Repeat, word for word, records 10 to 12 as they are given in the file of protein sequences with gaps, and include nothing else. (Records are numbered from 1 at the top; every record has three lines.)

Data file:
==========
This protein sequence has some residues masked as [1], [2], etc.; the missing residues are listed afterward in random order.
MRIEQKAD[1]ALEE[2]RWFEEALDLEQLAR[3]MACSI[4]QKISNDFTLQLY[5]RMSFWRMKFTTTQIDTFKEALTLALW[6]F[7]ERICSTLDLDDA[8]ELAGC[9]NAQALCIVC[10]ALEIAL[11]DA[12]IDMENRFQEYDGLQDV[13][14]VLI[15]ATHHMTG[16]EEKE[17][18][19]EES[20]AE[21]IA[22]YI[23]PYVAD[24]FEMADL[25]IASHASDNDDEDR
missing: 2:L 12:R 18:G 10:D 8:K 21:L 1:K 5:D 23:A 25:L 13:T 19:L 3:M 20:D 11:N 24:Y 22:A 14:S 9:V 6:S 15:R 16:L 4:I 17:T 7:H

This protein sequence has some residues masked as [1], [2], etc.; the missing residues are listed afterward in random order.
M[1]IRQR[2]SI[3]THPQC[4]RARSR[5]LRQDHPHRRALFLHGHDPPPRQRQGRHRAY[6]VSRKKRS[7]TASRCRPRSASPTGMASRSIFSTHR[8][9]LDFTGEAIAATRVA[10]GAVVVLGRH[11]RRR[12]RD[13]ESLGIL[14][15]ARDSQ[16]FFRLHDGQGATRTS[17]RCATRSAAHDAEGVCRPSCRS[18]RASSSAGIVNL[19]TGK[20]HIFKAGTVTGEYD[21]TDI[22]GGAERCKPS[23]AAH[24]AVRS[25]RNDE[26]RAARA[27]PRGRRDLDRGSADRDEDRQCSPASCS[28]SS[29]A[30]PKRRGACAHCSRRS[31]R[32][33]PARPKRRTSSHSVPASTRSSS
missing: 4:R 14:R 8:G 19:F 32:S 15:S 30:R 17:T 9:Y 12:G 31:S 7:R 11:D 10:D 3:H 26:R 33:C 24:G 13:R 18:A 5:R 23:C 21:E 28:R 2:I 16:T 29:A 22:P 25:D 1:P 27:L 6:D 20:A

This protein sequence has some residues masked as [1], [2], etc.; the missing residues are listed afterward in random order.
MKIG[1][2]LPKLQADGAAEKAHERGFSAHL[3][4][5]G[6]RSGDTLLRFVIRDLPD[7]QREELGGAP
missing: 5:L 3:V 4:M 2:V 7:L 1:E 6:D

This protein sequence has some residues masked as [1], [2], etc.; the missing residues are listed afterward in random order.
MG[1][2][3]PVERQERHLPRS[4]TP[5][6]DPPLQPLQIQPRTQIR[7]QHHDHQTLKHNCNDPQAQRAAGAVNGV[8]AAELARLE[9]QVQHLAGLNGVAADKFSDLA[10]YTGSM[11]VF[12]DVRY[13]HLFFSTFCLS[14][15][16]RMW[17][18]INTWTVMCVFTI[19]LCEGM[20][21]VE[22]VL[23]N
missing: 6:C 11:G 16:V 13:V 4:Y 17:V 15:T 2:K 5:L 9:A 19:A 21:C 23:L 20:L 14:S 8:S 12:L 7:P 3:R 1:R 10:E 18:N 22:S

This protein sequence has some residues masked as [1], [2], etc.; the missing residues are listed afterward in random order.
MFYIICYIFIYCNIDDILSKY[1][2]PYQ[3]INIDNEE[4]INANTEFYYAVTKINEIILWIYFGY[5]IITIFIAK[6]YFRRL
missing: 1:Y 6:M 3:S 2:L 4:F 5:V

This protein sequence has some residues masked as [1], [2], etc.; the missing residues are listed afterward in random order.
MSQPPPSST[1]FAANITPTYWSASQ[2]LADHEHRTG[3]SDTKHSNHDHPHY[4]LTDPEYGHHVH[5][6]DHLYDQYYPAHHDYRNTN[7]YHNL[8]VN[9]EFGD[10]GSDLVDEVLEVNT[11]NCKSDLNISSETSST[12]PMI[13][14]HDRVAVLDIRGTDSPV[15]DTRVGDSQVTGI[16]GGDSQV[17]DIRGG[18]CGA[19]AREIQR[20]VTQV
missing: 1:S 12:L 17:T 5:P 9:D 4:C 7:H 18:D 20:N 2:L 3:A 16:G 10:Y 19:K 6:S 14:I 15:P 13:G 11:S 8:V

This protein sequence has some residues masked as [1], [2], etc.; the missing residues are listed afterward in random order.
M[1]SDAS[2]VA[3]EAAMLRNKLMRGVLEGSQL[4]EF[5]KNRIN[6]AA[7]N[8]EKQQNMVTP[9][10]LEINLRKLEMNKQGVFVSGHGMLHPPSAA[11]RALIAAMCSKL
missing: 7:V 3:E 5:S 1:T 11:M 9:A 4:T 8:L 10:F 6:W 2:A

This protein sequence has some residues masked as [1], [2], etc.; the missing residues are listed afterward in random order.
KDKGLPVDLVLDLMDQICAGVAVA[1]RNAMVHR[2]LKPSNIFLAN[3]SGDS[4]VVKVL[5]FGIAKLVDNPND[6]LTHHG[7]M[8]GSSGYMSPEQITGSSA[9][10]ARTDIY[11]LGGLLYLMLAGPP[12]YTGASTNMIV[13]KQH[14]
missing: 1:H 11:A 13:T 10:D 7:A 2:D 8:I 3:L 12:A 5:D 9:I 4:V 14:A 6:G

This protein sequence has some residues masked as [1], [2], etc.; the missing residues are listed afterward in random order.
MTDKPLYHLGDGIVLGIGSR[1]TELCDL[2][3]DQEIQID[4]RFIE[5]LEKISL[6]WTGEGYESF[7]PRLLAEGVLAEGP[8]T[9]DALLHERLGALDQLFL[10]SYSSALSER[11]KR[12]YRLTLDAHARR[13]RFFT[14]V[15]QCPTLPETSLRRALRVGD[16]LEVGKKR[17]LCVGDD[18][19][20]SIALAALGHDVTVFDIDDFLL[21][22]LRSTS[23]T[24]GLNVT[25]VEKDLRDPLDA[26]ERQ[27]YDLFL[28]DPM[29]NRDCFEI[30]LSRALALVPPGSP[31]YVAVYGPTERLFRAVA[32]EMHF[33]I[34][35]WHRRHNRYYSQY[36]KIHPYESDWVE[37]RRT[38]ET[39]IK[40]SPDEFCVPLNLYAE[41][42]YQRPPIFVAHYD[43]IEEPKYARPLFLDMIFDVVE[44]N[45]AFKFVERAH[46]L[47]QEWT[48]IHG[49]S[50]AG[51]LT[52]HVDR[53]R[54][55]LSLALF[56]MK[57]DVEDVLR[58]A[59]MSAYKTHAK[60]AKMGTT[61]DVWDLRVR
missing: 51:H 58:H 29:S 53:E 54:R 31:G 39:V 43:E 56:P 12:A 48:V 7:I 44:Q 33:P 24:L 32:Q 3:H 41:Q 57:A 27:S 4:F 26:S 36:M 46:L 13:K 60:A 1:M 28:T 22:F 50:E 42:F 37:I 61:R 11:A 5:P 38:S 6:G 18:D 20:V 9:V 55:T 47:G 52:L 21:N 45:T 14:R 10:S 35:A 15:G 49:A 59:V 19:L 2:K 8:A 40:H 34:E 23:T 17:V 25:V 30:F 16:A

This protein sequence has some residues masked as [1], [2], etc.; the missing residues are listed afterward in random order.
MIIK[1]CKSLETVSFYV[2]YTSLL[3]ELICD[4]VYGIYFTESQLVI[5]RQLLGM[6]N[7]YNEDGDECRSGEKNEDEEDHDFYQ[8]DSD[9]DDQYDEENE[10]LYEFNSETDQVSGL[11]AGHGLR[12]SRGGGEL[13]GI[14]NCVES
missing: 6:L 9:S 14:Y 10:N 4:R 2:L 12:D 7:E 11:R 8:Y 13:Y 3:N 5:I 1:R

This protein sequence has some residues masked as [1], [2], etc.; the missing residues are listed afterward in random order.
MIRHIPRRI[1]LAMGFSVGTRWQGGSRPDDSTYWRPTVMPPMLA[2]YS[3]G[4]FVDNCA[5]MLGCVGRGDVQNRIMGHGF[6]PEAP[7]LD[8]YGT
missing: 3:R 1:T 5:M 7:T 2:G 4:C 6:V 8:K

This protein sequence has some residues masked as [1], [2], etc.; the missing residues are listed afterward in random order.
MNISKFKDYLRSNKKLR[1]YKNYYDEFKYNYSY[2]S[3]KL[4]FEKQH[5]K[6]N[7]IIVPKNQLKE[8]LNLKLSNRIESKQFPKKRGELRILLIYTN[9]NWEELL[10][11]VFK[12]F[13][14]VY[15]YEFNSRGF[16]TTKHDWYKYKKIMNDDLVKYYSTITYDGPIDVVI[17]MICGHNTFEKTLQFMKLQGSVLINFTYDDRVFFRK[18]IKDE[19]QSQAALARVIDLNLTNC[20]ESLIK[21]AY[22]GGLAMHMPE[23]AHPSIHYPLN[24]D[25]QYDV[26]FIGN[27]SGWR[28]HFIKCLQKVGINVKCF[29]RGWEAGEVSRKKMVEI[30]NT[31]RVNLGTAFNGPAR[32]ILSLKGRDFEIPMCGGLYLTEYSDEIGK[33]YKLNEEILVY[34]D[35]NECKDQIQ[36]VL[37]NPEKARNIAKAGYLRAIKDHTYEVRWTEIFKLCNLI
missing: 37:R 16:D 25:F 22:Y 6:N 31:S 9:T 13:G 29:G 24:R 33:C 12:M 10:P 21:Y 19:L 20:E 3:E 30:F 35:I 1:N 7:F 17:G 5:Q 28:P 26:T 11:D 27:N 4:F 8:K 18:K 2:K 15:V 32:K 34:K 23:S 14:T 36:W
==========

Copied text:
This protein sequence has some residues masked as [1], [2], etc.; the missing residues are listed afterward in random order.
MIIK[1]CKSLETVSFYV[2]YTSLL[3]ELICD[4]VYGIYFTESQLVI[5]RQLLGM[6]N[7]YNEDGDECRSGEKNEDEEDHDFYQ[8]DSD[9]DDQYDEENE[10]LYEFNSETDQVSGL[11]AGHGLR[12]SRGGGEL[13]GI[14]NCVES
missing: 6:L 9:S 14:Y 10:N 4:R 2:L 12:D 7:E 11:R 8:Y 13:Y 3:N 5:I 1:R

This protein sequence has some residues masked as [1], [2], etc.; the missing residues are listed afterward in random order.
MIRHIPRRI[1]LAMGFSVGTRWQGGSRPDDSTYWRPTVMPPMLA[2]YS[3]G[4]FVDNCA[5]MLGCVGRGDVQNRIMGHGF[6]PEAP[7]LD[8]YGT
missing: 3:R 1:T 5:M 7:T 2:G 4:C 6:V 8:K

This protein sequence has some residues masked as [1], [2], etc.; the missing residues are listed afterward in random order.
MNISKFKDYLRSNKKLR[1]YKNYYDEFKYNYSY[2]S[3]KL[4]FEKQH[5]K[6]N[7]IIVPKNQLKE[8]LNLKLSNRIESKQFPKKRGELRILLIYTN[9]NWEELL[10][11]VFK[12]F[13][14]VY[15]YEFNSRGF[16]TTKHDWYKYKKIMNDDLVKYYSTITYDGPIDVVI[17]MICGHNTFEKTLQFMKLQGSVLINFTYDDRVFFRK[18]IKDE[19]QSQAALARVIDLNLTNC[20]ESLIK[21]AY[22]GGLAMHMPE[23]AHPSIHYPLN[24]D[25]QYDV[26]FIGN[27]SGWR[28]HFIKCLQKVGINVKCF[29]RGWEAGEVSRKKMVEI[30]NT[31]RVNLGTAFNGPAR[32]ILSLKGRDFEIPMCGGLYLTEYSDEIGK[33]YKLNEEILVY[34]D[35]NECKDQIQ[36]VL[37]NPEKARNIAKAGYLRAIKDHTYEVRWTEIFKLCNLI
missing: 37:R 16:D 25:F 22:Y 6:N 31:S 9:T 13:G 29:G 24:R 33:C 12:M 10:P 21:Y 19:L 20:E 3:E 30:F 35:I 1:N 7:F 17:G 5:Q 28:P 26:T 11:D 27:N 4:F 8:K 18:K 2:K 15:V 32:K 34:K 23:S 14:T 36:W